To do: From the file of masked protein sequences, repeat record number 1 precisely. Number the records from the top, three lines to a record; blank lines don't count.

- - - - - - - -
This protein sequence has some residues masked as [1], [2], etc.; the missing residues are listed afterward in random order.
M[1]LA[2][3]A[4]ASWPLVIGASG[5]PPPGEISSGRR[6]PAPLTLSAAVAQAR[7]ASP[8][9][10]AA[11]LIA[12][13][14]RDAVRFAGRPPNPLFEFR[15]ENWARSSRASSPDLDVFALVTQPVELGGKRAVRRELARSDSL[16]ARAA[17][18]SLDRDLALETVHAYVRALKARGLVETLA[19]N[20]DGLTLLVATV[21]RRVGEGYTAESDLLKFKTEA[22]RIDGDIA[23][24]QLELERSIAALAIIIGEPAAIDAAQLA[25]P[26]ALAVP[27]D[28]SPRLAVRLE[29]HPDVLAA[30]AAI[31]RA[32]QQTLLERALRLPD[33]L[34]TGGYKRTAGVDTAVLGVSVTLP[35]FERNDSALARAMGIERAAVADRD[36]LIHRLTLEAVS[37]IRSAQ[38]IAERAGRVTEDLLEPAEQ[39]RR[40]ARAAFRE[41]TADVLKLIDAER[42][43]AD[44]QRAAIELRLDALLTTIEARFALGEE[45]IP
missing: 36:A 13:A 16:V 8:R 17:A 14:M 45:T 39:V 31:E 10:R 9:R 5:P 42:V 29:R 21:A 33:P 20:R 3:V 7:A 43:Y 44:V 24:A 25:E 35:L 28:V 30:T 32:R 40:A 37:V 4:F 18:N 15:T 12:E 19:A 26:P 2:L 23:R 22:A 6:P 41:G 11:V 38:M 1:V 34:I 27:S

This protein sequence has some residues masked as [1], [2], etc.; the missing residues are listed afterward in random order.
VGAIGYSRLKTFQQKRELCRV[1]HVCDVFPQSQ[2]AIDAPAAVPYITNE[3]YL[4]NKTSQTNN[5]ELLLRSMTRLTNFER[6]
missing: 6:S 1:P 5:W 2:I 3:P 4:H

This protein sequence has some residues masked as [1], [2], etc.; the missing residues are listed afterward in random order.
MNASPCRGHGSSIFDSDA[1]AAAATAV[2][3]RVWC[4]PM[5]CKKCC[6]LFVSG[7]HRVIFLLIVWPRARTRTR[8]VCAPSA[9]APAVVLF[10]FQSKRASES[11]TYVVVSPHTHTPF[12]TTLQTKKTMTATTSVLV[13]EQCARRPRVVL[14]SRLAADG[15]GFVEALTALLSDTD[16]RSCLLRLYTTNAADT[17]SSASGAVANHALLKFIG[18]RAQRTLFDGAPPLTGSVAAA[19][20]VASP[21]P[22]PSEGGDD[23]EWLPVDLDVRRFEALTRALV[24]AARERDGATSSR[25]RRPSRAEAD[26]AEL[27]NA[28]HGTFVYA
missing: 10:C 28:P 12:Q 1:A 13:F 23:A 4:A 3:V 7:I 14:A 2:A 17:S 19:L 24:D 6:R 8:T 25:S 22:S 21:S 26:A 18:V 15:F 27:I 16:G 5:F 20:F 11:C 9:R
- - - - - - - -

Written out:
This protein sequence has some residues masked as [1], [2], etc.; the missing residues are listed afterward in random order.
M[1]LA[2][3]A[4]ASWPLVIGASG[5]PPPGEISSGRR[6]PAPLTLSAAVAQAR[7]ASP[8][9][10]AA[11]LIA[12][13][14]RDAVRFAGRPPNPLFEFR[15]ENWARSSRASSPDLDVFALVTQPVELGGKRAVRRELARSDSL[16]ARAA[17][18]SLDRDLALETVHAYVRALKARGLVETLA[19]N[20]DGLTLLVATV[21]RRVGEGYTAESDLLKFKTEA[22]RIDGDIA[23][24]QLELERSIAALAIIIGEPAAIDAAQLA[25]P[26]ALAVP[27]D[28]SPRLAVRLE[29]HPDVLAA[30]AAI[31]RA[32]QQTLLERALRLPD[33]L[34]TGGYKRTAGVDTAVLGVSVTLP[35]FERNDSALARAMGIERAAVADRD[36]LIHRLTLEAVS[37]IRSAQ[38]IAERAGRVTEDLLEPAEQ[39]RR[40]ARAAFRE[41]TADVLKLIDAER[42][43]AD[44]QRAAIELRLDALLTTIEARFALGEE[45]IP
missing: 36:A 13:A 16:V 8:R 17:A 14:M 45:T 39:V 31:E 10:R 9:R 5:P 42:V 29:R 21:A 33:P 20:R 3:V 7:A 43:Y 44:V 24:A 25:E 35:L 28:V 30:T 32:R 40:A 37:V 4:F 18:N 15:T 12:E 19:A 26:P 2:L 23:R 22:A 6:P 41:G 11:V 38:M 1:V 34:I 27:S